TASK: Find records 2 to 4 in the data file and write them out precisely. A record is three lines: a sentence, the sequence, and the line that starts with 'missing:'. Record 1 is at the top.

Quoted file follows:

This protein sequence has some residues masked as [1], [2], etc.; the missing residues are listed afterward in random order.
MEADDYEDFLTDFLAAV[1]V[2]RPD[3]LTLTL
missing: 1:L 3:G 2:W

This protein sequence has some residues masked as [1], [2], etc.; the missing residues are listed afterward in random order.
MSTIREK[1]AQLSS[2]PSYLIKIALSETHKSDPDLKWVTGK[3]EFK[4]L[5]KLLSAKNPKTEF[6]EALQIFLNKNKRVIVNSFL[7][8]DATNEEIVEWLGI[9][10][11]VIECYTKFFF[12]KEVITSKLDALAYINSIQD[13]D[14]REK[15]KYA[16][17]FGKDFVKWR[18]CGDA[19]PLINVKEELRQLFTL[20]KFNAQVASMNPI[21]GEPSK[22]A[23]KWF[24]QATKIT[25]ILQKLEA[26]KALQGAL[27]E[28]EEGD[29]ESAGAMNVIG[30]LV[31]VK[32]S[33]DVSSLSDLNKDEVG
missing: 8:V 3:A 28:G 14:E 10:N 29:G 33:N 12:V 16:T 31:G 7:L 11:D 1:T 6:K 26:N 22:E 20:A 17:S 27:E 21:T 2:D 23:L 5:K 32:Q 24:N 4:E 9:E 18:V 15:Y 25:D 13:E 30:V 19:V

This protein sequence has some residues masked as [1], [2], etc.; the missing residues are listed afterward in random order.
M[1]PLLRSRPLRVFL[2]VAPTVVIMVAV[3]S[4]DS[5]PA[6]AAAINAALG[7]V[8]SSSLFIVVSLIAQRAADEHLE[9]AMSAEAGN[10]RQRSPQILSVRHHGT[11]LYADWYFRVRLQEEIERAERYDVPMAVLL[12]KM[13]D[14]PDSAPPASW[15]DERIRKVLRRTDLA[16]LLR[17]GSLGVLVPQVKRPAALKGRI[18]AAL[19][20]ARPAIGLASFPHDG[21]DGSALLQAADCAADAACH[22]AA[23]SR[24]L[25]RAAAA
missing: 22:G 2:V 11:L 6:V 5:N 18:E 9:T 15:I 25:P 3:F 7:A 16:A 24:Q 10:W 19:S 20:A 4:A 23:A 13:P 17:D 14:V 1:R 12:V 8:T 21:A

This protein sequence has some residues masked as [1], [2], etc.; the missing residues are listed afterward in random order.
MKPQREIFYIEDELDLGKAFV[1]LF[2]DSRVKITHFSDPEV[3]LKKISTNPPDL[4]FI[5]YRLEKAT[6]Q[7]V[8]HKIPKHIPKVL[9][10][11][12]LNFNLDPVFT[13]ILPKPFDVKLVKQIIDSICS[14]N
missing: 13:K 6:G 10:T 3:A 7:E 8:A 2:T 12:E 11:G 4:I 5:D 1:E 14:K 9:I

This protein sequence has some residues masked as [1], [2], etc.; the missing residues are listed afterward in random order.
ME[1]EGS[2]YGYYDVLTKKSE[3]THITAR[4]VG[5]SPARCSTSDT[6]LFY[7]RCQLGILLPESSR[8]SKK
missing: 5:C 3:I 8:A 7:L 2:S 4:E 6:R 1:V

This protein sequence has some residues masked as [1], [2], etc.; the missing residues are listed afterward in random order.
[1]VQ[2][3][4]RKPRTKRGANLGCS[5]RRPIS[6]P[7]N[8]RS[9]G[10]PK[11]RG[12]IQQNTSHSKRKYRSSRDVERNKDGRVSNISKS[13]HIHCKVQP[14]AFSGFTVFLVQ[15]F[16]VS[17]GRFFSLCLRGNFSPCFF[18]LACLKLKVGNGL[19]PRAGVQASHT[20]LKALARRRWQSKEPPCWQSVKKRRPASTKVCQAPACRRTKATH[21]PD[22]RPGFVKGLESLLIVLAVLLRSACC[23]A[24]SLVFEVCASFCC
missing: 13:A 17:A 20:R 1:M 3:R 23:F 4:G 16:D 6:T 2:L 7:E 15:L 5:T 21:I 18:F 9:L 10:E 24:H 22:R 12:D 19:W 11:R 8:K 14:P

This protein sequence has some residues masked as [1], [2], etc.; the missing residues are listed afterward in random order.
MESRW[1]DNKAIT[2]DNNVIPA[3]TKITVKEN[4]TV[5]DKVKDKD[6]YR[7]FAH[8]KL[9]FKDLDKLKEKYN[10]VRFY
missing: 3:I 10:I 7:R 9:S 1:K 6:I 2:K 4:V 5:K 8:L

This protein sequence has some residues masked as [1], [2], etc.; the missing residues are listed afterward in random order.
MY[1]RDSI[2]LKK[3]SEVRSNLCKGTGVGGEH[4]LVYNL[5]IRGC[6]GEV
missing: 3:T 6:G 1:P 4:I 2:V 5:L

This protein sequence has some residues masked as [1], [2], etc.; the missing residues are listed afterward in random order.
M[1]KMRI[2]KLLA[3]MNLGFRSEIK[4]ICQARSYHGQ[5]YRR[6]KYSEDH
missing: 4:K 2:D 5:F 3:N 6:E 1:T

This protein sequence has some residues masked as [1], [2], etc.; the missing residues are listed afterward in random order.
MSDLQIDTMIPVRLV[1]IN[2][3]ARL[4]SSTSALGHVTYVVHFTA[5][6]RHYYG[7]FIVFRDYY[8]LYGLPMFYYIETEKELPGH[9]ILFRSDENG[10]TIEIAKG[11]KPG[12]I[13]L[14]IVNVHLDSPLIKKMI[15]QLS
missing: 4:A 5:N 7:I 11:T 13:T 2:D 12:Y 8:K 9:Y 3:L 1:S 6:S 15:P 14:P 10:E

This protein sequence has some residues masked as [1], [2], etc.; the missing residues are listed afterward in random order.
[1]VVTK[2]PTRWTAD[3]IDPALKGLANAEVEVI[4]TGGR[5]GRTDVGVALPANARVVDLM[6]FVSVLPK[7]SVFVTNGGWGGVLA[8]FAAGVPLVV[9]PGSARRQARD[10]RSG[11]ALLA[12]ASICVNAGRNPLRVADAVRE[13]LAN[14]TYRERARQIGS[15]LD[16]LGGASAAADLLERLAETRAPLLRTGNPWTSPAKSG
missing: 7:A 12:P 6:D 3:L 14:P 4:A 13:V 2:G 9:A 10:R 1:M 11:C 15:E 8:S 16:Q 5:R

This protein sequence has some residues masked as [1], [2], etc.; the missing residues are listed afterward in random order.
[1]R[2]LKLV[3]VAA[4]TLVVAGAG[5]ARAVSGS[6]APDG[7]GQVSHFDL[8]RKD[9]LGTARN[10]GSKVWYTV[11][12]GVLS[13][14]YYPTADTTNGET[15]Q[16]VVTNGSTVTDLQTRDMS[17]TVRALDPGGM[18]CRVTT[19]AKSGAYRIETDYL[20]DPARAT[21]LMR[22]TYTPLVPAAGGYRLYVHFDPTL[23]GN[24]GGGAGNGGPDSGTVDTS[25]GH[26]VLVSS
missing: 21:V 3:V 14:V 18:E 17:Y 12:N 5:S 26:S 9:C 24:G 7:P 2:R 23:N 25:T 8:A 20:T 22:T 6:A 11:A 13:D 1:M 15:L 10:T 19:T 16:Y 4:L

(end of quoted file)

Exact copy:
This protein sequence has some residues masked as [1], [2], etc.; the missing residues are listed afterward in random order.
MSTIREK[1]AQLSS[2]PSYLIKIALSETHKSDPDLKWVTGK[3]EFK[4]L[5]KLLSAKNPKTEF[6]EALQIFLNKNKRVIVNSFL[7][8]DATNEEIVEWLGI[9][10][11]VIECYTKFFF[12]KEVITSKLDALAYINSIQD[13]D[14]REK[15]KYA[16][17]FGKDFVKWR[18]CGDA[19]PLINVKEELRQLFTL[20]KFNAQVASMNPI[21]GEPSK[22]A[23]KWF[24]QATKIT[25]ILQKLEA[26]KALQGAL[27]E[28]EEGD[29]ESAGAMNVIG[30]LV[31]VK[32]S[33]DVSSLSDLNKDEVG
missing: 8:V 3:A 28:G 14:E 10:N 29:G 33:N 12:V 16:T 31:G 7:L 11:D 1:T 6:K 26:N 22:E 20:A 17:S 27:E 21:T 2:D 23:L 5:K 32:Q 24:N 4:E 9:E 18:V 15:Y 25:D 13:E 30:V 19:V

This protein sequence has some residues masked as [1], [2], etc.; the missing residues are listed afterward in random order.
M[1]PLLRSRPLRVFL[2]VAPTVVIMVAV[3]S[4]DS[5]PA[6]AAAINAALG[7]V[8]SSSLFIVVSLIAQRAADEHLE[9]AMSAEAGN[10]RQRSPQILSVRHHGT[11]LYADWYFRVRLQEEIERAERYDVPMAVLL[12]KM[13]D[14]PDSAPPASW[15]DERIRKVLRRTDLA[16]LLR[17]GSLGVLVPQVKRPAALKGRI[18]AAL[19][20]ARPAIGLASFPHDG[21]DGSALLQAADCAADAACH[22]AA[23]SR[24]L[25]RAAAA
missing: 22:G 2:V 11:L 6:V 5:N 18:E 9:T 15:I 25:P 3:F 7:A 16:A 24:Q 10:W 19:S 20:A 4:A 23:A 13:P 17:D 14:V 1:R 12:V 8:T 21:A

This protein sequence has some residues masked as [1], [2], etc.; the missing residues are listed afterward in random order.
MKPQREIFYIEDELDLGKAFV[1]LF[2]DSRVKITHFSDPEV[3]LKKISTNPPDL[4]FI[5]YRLEKAT[6]Q[7]V[8]HKIPKHIPKVL[9][10][11][12]LNFNLDPVFT[13]ILPKPFDVKLVKQIIDSICS[14]N
missing: 13:K 6:G 10:T 3:A 7:E 8:A 2:T 12:E 11:G 4:I 5:D 1:E 14:K 9:I